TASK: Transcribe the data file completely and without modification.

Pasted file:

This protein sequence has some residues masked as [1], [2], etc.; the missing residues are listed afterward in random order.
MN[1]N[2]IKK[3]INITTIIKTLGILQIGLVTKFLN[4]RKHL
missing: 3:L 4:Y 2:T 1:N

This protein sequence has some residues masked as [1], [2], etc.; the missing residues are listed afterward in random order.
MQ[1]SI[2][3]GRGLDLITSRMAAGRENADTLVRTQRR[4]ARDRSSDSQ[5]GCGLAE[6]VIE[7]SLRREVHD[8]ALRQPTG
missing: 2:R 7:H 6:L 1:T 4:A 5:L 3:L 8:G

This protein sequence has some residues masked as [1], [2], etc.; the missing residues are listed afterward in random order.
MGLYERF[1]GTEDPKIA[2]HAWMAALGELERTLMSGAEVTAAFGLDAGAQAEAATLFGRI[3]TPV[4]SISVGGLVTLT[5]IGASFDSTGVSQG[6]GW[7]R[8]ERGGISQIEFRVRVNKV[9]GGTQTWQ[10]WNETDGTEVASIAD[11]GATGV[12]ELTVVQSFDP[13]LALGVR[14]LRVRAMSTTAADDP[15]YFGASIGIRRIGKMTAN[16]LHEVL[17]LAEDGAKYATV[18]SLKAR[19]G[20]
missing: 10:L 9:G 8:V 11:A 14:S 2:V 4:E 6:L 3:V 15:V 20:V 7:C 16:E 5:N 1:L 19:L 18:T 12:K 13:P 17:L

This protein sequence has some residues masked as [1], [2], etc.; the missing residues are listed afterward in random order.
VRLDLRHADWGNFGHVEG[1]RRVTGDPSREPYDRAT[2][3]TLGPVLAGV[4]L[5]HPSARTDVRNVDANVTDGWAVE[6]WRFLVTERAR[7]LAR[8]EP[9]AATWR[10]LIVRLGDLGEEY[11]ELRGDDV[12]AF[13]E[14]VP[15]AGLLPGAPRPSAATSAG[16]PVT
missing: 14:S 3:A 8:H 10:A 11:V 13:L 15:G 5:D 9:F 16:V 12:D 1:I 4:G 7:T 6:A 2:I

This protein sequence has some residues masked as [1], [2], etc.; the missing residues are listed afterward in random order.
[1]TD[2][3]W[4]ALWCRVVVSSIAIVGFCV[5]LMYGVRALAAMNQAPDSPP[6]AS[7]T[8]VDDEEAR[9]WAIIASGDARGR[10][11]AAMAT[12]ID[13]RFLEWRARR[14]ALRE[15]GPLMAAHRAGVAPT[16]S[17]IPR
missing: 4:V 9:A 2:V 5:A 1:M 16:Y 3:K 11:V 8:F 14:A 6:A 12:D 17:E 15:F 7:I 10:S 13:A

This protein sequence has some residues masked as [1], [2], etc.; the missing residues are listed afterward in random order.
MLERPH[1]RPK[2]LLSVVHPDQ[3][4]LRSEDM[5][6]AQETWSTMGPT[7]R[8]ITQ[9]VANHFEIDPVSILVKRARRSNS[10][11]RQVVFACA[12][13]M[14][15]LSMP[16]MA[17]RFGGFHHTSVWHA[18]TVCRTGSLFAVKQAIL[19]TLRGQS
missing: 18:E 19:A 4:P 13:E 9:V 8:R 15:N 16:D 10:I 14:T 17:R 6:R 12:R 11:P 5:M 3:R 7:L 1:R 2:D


This protein sequence has some residues masked as [1], [2], etc.; the missing residues are listed afterward in random order.
MN[1]N[2]IKK[3]INITTIIKTLGILQIGLVTKFLN[4]RKHL
missing: 3:L 4:Y 2:T 1:N

This protein sequence has some residues masked as [1], [2], etc.; the missing residues are listed afterward in random order.
MQ[1]SI[2][3]GRGLDLITSRMAAGRENADTLVRTQRR[4]ARDRSSDSQ[5]GCGLAE[6]VIE[7]SLRREVHD[8]ALRQPTG
missing: 2:R 7:H 6:L 1:T 4:A 5:L 3:L 8:G

This protein sequence has some residues masked as [1], [2], etc.; the missing residues are listed afterward in random order.
MGLYERF[1]GTEDPKIA[2]HAWMAALGELERTLMSGAEVTAAFGLDAGAQAEAATLFGRI[3]TPV[4]SISVGGLVTLT[5]IGASFDSTGVSQG[6]GW[7]R[8]ERGGISQIEFRVRVNKV[9]GGTQTWQ[10]WNETDGTEVASIAD[11]GATGV[12]ELTVVQSFDP[13]LALGVR[14]LRVRAMSTTAADDP[15]YFGASIGIRRIGKMTAN[16]LHEVL[17]LAEDGAKYATV[18]SLKAR[19]G[20]
missing: 10:L 9:G 8:V 11:A 14:S 2:V 4:E 6:L 3:V 15:V 20:V 7:C 16:E 5:N 1:L 19:L 18:T 12:K 13:P 17:L

This protein sequence has some residues masked as [1], [2], etc.; the missing residues are listed afterward in random order.
VRLDLRHADWGNFGHVEG[1]RRVTGDPSREPYDRAT[2][3]TLGPVLAGV[4]L[5]HPSARTDVRNVDANVTDGWAVE[6]WRFLVTERAR[7]LAR[8]EP[9]AATWR[10]LIVRLGDLGEEY[11]ELRGDDV[12]AF[13]E[14]VP[15]AGLLPGAPRPSAATSAG[16]PVT
missing: 14:S 3:A 8:H 10:A 11:V 13:L 15:G 5:D 9:F 16:V 12:D 1:I 4:G 7:T 6:A 2:I

This protein sequence has some residues masked as [1], [2], etc.; the missing residues are listed afterward in random order.
[1]TD[2][3]W[4]ALWCRVVVSSIAIVGFCV[5]LMYGVRALAAMNQAPDSPP[6]AS[7]T[8]VDDEEAR[9]WAIIASGDARGR[10][11]AAMAT[12]ID[13]RFLEWRARR[14]ALRE[15]GPLMAAHRAGVAPT[16]S[17]IPR
missing: 4:V 9:A 2:V 5:A 1:M 16:Y 3:K 11:V 8:F 14:A 6:A 12:D 17:E 15:F 7:I 10:S 13:A

This protein sequence has some residues masked as [1], [2], etc.; the missing residues are listed afterward in random order.
MLERPH[1]RPK[2]LLSVVHPDQ[3][4]LRSEDM[5][6]AQETWSTMGPT[7]R[8]ITQ[9]VANHFEIDPVSILVKRARRSNS[10][11]RQVVFACA[12][13]M[14][15]LSMP[16]MA[17]RFGGFHHTSVWHA[18]TVCRTGSLFAVKQAIL[19]TLRGQS
missing: 18:E 19:A 4:P 13:E 9:V 8:R 15:N 16:D 10:I 14:T 17:R 6:R 12:R 11:P 5:M 3:R 7:L 1:R 2:D